This is a good method for getting a little performance bump (if your job is CPU-bound) or even lifting other, non-Hadoop or non-Wukong aware code into the Hadoop world:
$ wu-hadoop --mode=local --input=examples/sonnet_18.txt --map_command='python tokenizer.py' --reduce_command='python counter.py' a 2 all 1 and 2 And 3 art 1 ...
The only requirement on tokenizer.py and counter.py is that they work the same way as their Ruby Wukong::Processor equivalents: one line at a time from STDIN to STDOUT.
Running in Hadoop
Once you've got your code working locally, you can easily make it run inside of Hadoop by just changing the --mode option. You'll also need to specify --input and --output paths that Hadoop can access, either on the HDFS or on something like Amazon's S3 if you're using AWS and have properly configured your Hadoop cluster.
Here's the very first example from the Local section above, but executed within a Hadoop cluster, reading and writing data from the HDFS.
$ wu-hadoop examples/word_count.rb --mode=hadoop --input=/data/sonnet_18.txt --output=/data/word_count.tsv I, [2012-11-27T19:27:18.872645 #20142] INFO -- : Launching Hadoop! I, [2012-11-27T19:27:18.873477 #20142] INFO -- : Running /usr/lib/hadoop/bin/hadoop \ jar /usr/lib/hadoop/contrib/streaming/hadoop-*streaming*.jar \ -D mapred.job.name='word_count---/data/sonnet_18.txt---/data/word_count.tsv' \ -mapper 'wu-local /home/user/wukong-hadoop/examples/word_count.rb --run=mapper' \ -reducer 'wu-local /home/user/wukong-hadoop/examples/word_count.rb --run=reducer' \ -input '/data/sonnet_18.txt' \ -output '/data/word_count.tsv' \ 12/11/28 01:32:09 INFO mapred.FileInputFormat: Total input paths to process : 1 12/11/28 01:32:10 INFO streaming.StreamJob: getLocalDirs(): [/mnt/hadoop/mapred/local, /mnt2/hadoop/mapred/local] 12/11/28 01:32:10 INFO streaming.StreamJob: Running job: job_201210241848_0043 12/11/28 01:32:10 INFO streaming.StreamJob: To kill this job, run: 12/11/28 01:32:10 INFO streaming.StreamJob: /usr/lib/hadoop/bin/hadoop job -Dmapred.job.tracker=10.124.54.254:8021 -kill job_201210241848_0043 12/11/28 01:32:10 INFO streaming.StreamJob: Tracking URL: http://ip-10-124-54-254.ec2.internal:50030/jobdetails.jsp?jobid=job_201210241848_0043 12/11/28 01:32:11 INFO streaming.StreamJob: map 0% reduce 0% ...
Hadoop throws an error if your output path already exists. If you're running the same job over and over, it can be annoying to constantly have to remember to delete the output path from your last run. Use the --rm option in this case to automatically remove the output path before launching a Hadoop job (this only works for Hadoop mode).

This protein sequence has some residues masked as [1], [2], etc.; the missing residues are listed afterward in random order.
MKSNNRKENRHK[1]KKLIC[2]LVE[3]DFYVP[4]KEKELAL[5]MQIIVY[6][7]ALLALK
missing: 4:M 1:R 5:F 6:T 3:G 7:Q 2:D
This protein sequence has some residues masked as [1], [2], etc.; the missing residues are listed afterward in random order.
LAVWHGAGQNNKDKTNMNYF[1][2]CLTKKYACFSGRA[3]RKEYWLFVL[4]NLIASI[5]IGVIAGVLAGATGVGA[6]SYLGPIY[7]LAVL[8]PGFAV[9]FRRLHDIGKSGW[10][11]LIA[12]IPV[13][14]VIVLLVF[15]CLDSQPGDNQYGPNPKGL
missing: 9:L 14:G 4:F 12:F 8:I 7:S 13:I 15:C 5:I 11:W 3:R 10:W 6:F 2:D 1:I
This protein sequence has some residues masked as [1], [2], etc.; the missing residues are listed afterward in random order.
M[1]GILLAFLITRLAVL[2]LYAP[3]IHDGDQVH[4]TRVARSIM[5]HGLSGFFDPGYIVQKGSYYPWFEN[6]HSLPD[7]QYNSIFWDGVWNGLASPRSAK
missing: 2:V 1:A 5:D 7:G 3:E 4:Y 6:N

Advanced Hadoop Usage
For small or lightweight jobs, all you have to do to move from local to Hadoop is change the --mode flag when executing your jobs with wu-hadoop.
More complicated jobs that require either special code to be available (new input/output formats, CLASSPATH or RUBYLIB hacking, &c.) or require tuning at the level of Hadoop to run efficiently.
Other Input/Output Formats
Hadoop streaming uses the TextInputFormat and TextOutputFormat by default. These turn all input/output data into newline delimited string records which creates a perfect match for the command-line and the local mode of Wukong-Hadoop.
Other input and output formats can be specified with the --input_format and --output_format options.
Hadoop offers many, many options for configuring a particular Hadoop job as well as the Hadoop cluster itself. Wukong-Hadoop wraps many of these familiar options (mapred.map.tasks, mapred.reduce.tasks, mapred.task.timeout, &c.) with friendlier names (map_tasks, reduce_tasks, timeout, &c.). See a complete list using wu-hadoop --help.
Java options themselves can be set directly using the --java_opts flag. You can also use the --dry_run option again to see the constructed Hadoop invocation without running it:
$ wu-hadoop examples/word_count.rb --mode=hadoop --input=/data/sonnet_18.txt --output=/data/word_count.tsv --java_opts='-D foo.bar=3 -D something.else=hello' --dry_run I, [2012-11-27T19:47:08.872784 #20512] INFO -- : Launching Hadoop! I, [2012-11-27T19:47:08.873630 #20512] INFO -- : Dry run: /usr/lib/hadoop/bin/hadoop \ jar /usr/lib/hadoop/contrib/streaming/hadoop-*streaming*.jar \ -D mapred.job.name='word_count---/data/sonnet_18.txt---/data/word_count.tsv' \ -D foo.bar=3 \ -D something.else=hello \ -mapper 'wu-local /home/user/wukong-hadoop/examples/word_count.rb --run=mapper' \ -reducer 'wu-local /home/user/wukong-hadoop/examples/word_count.rb --run=reducer' \ -input '/data/sonnet_18.txt' \ -output '/data/word_count.tsv' \
Accessing Hadoop Runtime Data
Hadoop streaming exposes several environment variables to scripts it executes, including mapper and reducer scripts launched by wu-hadoop. Instead of manually inspecting the ENV within your Wukong processors, you can use the following methods defined for commonly accessed parameters:
- input_file: Path of the (data) file currently being processed.
- input_dir: Directory of the (data) file currently being processed.
- map_input_start_offset: Offset of the chunk currently being processed within the current input file.
- map_input_length: Length of the chunk currently being processed within the current input file.
- attempt_id: ID of the current map/reduce attempt.
- curr_task_id: ID of the current map/reduce task.
or use the hadoop_streaming_parameter method for the others.